When TELUS, Canada's second largest carrier, bought Public Mobile and its 280,000 customers in November 2013, we knew there would be growing pains. There always are complications when two carriers merge operations, especially when there are two competing technologies involved – TELUS works on the more modern HSPA+ or LTE networks whereas Public was still on the antiquated CDMA network. It would make no sense for TELUS to try to maintain two completely different networks, let alone one that is no longer being used. Because of the difference in networks, the Public Mobile's devices are not compatible with their new TELUS network so the Public Mobile customers will be required to get a new mobile phone.
Because Public Mobile caters mostly to the low-income Canadians, who can least afford to purchase a new device, there has been a lot of public criticism from consumer groups and even Canada's Industry Minister James Moore. These consumers often opt for the ultra-cheap talk-and-text plans and one of the reasons that part of the purchase agreement was for TELUS to continue Public Mobile's low-cost $19 a month "unlimited talk" plan on TELUS's network until the end of 2014 – but what happens after that, TELUS is not saying.
Kevin Banderk, general manager of Public Mobile and the head of Telus's Koodo brand explains:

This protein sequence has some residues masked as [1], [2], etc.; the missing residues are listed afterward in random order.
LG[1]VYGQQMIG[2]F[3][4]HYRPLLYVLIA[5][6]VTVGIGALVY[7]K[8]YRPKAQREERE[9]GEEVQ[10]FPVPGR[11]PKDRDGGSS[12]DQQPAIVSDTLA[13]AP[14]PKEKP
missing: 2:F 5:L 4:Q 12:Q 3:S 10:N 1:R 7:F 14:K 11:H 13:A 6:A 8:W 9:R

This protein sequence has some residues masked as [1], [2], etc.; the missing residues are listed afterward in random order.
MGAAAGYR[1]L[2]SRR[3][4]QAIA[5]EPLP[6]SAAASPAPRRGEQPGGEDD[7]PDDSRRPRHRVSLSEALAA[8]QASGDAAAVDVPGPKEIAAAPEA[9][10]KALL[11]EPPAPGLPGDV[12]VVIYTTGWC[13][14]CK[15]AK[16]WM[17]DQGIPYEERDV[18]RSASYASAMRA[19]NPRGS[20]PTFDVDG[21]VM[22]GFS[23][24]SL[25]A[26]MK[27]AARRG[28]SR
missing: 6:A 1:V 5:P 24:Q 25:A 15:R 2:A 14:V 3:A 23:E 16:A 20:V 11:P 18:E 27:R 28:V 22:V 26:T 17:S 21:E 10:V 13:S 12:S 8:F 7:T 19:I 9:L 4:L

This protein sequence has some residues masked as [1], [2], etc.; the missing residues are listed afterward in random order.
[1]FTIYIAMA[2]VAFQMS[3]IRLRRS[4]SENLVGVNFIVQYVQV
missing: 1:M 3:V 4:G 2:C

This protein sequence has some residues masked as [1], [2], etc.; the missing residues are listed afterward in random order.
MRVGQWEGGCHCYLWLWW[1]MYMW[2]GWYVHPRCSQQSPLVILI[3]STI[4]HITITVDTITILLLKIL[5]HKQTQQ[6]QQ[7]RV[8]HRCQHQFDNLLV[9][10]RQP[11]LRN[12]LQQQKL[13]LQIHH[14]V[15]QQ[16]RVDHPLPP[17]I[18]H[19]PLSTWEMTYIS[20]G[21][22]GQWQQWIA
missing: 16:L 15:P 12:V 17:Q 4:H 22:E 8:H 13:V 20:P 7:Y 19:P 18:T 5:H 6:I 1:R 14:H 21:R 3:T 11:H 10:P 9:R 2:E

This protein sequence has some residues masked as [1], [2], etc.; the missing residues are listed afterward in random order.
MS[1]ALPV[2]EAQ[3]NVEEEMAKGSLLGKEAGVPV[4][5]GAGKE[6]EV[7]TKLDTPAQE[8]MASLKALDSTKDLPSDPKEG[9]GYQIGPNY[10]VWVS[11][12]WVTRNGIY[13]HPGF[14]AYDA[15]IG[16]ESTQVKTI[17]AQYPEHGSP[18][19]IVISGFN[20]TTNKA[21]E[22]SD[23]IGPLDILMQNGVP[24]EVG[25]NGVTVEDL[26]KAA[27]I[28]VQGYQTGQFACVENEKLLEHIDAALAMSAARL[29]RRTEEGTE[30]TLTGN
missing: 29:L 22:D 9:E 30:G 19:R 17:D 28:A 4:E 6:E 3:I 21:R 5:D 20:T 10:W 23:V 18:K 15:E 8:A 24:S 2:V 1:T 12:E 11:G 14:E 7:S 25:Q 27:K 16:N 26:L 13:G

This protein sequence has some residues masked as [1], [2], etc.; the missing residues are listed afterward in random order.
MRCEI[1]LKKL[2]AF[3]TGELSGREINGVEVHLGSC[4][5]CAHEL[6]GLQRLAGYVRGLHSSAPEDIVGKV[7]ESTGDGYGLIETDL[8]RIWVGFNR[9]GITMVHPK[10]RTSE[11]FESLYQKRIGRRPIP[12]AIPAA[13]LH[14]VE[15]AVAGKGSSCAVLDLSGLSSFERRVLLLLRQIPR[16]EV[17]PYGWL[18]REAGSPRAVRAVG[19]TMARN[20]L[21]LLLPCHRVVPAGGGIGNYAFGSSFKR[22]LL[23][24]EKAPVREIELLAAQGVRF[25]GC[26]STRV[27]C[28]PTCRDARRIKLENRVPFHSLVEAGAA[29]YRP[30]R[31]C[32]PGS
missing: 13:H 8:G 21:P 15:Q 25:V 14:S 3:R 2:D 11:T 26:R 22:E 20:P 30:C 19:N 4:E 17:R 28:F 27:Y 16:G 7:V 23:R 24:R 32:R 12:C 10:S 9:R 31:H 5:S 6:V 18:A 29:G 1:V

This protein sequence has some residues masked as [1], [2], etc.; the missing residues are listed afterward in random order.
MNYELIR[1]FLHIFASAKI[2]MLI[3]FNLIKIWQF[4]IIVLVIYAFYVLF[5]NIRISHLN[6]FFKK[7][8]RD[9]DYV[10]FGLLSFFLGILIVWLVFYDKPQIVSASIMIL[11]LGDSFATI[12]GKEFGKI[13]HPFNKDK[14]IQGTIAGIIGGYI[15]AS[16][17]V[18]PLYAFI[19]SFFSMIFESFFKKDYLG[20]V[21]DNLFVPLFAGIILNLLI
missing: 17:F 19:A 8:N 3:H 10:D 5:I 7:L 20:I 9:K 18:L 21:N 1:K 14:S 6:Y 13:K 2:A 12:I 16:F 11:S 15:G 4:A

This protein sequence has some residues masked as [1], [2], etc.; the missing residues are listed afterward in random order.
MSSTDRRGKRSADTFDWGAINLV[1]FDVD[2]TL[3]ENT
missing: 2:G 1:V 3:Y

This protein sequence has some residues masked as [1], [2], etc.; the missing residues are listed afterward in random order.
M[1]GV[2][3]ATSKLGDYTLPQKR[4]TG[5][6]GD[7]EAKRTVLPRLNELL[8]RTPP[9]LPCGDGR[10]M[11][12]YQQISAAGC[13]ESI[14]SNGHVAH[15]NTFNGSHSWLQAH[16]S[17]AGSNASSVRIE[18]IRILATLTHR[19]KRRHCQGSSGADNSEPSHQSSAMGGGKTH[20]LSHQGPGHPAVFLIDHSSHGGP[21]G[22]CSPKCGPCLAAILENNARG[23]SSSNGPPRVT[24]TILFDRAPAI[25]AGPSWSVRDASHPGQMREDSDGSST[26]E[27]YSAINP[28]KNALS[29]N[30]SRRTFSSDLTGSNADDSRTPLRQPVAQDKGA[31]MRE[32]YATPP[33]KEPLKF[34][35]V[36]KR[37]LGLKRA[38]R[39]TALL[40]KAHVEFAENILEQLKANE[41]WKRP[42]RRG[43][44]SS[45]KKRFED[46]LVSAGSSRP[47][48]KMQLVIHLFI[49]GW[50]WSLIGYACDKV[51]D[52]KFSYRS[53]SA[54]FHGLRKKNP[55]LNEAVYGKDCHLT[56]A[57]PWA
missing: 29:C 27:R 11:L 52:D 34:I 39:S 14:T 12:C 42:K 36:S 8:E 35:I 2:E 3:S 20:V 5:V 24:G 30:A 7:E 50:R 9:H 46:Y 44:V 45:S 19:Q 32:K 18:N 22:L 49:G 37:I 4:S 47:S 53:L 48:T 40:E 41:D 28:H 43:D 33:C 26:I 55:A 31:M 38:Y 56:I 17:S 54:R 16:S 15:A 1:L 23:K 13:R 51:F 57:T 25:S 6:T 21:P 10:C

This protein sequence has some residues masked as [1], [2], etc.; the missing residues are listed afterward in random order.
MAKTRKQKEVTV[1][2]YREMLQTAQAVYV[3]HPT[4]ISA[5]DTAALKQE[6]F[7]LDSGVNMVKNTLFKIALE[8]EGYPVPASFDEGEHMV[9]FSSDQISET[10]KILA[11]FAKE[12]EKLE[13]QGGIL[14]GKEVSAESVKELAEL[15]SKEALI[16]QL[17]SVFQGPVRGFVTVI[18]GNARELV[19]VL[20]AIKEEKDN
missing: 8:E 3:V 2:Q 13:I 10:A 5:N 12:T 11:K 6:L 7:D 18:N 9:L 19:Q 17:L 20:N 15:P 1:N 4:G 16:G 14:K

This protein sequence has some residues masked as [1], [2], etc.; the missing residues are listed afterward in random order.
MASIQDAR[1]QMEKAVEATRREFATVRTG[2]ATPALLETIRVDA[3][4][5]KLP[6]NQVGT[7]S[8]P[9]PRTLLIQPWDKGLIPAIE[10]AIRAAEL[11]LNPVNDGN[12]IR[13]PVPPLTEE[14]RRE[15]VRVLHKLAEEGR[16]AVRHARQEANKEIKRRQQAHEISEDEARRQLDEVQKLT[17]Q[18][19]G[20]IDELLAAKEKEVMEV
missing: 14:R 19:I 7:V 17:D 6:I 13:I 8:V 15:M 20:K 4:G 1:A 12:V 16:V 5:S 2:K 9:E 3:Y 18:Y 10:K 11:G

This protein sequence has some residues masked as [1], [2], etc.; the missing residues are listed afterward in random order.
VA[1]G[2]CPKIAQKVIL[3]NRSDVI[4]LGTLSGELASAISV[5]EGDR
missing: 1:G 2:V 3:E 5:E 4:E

"For a large majority of the customers, this is actually an incredibly beneficial move. To move from where they are today and, generally speaking, keep the price points where they are today onto a network that is of the latest and greatest technology – much more reliable, much faster data speeds and national in scope – is actually a good thing. We understand that the transition is a bit tricky and we're doing everything we can to make that as easy as possible."
TELUS is offering these customers help with "significant discounts" on new cellphones and Public Mobile customers have the option to bring their own devices or a second-hand phone from a family member of a friend – provided they work on the TELUS network. The new customers will also receive the first month free and they are also exploring "different options" for customers in "special circumstances," although Mr. Banderk did not provide any details. He also said:
"Public Mobile was in financial distress when we purchased it. They were losing a significant amount of money every month in large part [due] to the technology decisions they had made early on and the network they chose. So, as part of the plan to sort of rectify this, we are moving customers from that old, very small regional legacy network to our new national 4G network."
John Lawford, executive director of the Public Interest Advocacy Centre, an Ottawa-based consumer group thinks it is a shame that these cost-conscious customers need to incur any cost and thinks that the Competition Bureau should have required TELUS to provide Public Mobile customers with a free cellphone. Wind Mobile CEO Anthony Lacavera said that they would be offering "promotions" to Public Mobile customers to "ease the pain" of the transition…not to mention pick up some of the new TELUS customers.
This type of buyout is never easy for transitioning customers, however, when it is over, they should be on a much better network that will provide better service…but at what price? Please let us know on our Google+ Page if you are a Public Mobile customer and how you feel about TELUS and the buyout.